An American Family: Anniversary Edition – A Conversation with Alan and Susan Raymond

July 7th, 2011

Alan and Susan Raymond filming 'An American Family' (Photo credit: WNET)

Inside Thirteen recently had the opportunity to speak with Alan and Susan Raymond, filmmakers of the original series, An American Family, public television’s groundbreaking reality series from 1973 documenting the lives of the Loud family in Santa Barbara, California.

Nearly 40 years later, the Raymonds have produced and edited down the show’s twelve hours of footage into a two-hour program, An American Family: Anniversary Edition, capturing the most compelling moments from the series and introducing a new generation of viewers to the show.

Here, the Raymonds discuss memories from the show, filmmaking, and the experience of consulting on HBO’s recent film, Cinema Verite.

An American Family: Anniversary Edition airs Friday, July 8 at 9:30 p.m. on THIRTEEN.

Inside Thirteen: How did you get involved with An American Family and what first interested you in working on the show?

Susan Raymond: We had a working relationship with WNET and the producer, Craig Gilbert. We had previously worked with him on the The Triumph of Christie Brown, which was nominated for an Emmy, and this was his next program.  He wanted us to start immediately filming the family, as soon as he found them.  We jumped at the chance, and knew it was going to be exciting. Alan and I were the ones who decided to use the cinema vérité filming approach.

IT: Why was public television a good venue for the show? Was PBS at all hesitant to take on such a risky show?

Alan Raymond: I think we should understand first the early days of public television.  The initial incarnation I think at the time was that WNET was National Educational Television.  As I understand it, they were looking to do something in the way of some signature programming that would be high profile.  As a result of Craig Gilbert proposing this series, they decided this might be the kind of program that would call attention to itself.  I don’t think anybody understood how momentous the show ultimately would become. The two executives at the time who were involved in green lighting it were Jim Day and Curt Davis – Jim Day was head of the station, and Curt Davis was head of Cultural Programming.  So, it was kind of a risky venture.  I think the biggest risk obviously was to see if anything would develop in the way of a storyline, which I guess is always the reservation about any kind of cinema vérité project.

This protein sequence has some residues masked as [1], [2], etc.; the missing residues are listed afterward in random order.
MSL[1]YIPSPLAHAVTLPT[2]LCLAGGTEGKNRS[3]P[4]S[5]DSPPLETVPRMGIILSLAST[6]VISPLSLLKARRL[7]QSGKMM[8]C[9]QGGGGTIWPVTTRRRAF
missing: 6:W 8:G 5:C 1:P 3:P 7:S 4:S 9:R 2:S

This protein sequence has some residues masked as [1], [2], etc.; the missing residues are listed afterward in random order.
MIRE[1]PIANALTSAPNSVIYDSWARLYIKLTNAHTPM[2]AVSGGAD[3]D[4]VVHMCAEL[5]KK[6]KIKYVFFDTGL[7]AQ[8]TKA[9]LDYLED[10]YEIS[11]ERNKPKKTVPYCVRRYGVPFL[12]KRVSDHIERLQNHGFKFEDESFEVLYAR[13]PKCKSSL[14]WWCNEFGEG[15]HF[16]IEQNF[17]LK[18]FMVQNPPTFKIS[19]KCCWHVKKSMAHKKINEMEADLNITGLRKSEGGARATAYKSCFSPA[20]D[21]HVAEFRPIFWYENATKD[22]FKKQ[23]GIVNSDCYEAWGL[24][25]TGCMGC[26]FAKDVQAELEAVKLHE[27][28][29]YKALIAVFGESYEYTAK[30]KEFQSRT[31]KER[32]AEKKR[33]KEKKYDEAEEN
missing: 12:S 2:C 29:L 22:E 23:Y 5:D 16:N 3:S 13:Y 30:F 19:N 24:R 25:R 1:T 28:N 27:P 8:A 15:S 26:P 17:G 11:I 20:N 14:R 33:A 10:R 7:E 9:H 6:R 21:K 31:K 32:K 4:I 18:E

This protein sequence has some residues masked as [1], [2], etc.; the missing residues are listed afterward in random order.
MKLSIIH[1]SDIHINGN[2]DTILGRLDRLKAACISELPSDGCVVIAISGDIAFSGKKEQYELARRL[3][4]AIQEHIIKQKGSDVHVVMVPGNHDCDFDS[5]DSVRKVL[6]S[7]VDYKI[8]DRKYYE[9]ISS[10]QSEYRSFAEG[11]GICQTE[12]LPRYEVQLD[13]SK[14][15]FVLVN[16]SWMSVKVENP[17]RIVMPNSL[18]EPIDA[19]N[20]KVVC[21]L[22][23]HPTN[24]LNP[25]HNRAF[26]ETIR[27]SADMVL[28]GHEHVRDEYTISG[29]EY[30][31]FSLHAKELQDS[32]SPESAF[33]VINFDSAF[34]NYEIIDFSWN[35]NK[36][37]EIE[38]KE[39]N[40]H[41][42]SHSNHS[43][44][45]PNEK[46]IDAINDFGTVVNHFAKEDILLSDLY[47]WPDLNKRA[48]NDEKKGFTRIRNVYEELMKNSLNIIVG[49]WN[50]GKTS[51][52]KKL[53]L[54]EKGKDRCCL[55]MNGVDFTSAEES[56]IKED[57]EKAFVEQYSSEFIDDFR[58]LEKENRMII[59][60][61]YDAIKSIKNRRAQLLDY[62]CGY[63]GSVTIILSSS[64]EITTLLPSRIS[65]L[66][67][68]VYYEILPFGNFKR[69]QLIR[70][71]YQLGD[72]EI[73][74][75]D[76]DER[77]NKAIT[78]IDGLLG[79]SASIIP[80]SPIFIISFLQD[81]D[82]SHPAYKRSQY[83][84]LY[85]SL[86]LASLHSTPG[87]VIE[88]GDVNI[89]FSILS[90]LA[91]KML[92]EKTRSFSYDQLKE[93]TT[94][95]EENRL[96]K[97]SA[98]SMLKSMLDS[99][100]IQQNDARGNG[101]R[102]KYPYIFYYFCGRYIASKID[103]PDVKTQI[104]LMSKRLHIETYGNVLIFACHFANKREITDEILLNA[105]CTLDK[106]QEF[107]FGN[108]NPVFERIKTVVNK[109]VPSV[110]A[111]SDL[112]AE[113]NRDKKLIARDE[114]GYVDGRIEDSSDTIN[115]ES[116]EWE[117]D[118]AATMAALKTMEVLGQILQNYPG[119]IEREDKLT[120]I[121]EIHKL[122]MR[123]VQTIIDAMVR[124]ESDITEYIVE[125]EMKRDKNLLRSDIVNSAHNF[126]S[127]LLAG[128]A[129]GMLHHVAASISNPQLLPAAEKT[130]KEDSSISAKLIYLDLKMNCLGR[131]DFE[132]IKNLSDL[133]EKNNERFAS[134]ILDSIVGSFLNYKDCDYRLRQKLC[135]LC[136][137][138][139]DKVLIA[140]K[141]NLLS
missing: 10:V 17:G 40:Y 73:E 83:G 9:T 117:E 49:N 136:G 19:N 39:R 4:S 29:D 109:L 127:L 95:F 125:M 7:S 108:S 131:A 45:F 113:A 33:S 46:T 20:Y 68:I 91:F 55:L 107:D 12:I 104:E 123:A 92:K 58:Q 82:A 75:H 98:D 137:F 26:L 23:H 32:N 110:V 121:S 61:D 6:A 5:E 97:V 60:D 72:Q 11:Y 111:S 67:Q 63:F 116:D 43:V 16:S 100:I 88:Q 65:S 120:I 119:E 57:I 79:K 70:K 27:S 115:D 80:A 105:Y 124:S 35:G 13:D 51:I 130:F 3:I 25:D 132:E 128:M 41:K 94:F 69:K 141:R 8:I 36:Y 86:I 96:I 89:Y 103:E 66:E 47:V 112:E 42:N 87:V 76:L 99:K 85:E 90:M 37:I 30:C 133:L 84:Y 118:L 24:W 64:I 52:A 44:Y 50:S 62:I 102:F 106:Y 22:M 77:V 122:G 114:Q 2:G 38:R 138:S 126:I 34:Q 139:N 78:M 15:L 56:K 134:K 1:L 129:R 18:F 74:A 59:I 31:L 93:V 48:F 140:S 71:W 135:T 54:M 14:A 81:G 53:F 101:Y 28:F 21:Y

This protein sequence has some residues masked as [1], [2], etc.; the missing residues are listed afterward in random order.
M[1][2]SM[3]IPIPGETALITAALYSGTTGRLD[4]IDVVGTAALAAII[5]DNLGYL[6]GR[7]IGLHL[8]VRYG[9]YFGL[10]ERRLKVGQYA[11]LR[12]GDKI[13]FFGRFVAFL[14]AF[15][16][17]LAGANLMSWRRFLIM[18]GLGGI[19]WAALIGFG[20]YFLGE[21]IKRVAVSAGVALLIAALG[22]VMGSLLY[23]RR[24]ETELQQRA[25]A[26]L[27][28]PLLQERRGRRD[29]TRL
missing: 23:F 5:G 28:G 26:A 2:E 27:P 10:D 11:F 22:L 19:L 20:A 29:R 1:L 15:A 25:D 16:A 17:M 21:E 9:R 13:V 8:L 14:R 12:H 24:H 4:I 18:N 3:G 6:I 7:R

SR: It was extremely risky for the executives to sign over twelve hours of airtime to one program – it’s pretty unheard of, actually.  I don’t think you could go and find another that followed it, either, with twelve hours in a series.

IT: Did any ethical issues arise during the making of the show, particularly with regard to the Loud family’s privacy?

SR: Alan and I had our own code of ethics on what boundaries we were going to cross, and I thought that we kept a balance in letting the family have some private time every day.  In Santa Barbara, there were six people, so we would follow one or the other for whatever activity – work, or if the boys were practicing, the girls were dancing – whatever, and that would give the other person a breather and privacy to do what they were doing.

AR: I think there were barriers of intimacy in this series that were crossed for the first time on television, and that was one of the things that was so unsettling for many people – how could the Louds allow filmmakers to record this intimate material? As the storyline began to develop during the first months of filming, there was tension in the marriage that ultimately led to a divorce between Bill and Pat Loud.  We did have many reservations about how much to force the storyline or to get Bill and Pat to appear in scenes in which these issues were discussed.  But, that’s also part of the strength of the series, so it’s kind of a Catch-22.  There are and always remain moral and ethical issues with filmmakers who use real people as subjects of their documentaries.  On the other hand, if you don’t break certain barriers of intimacy, I think especially in a family documentary, you’re not really telling the whole truth.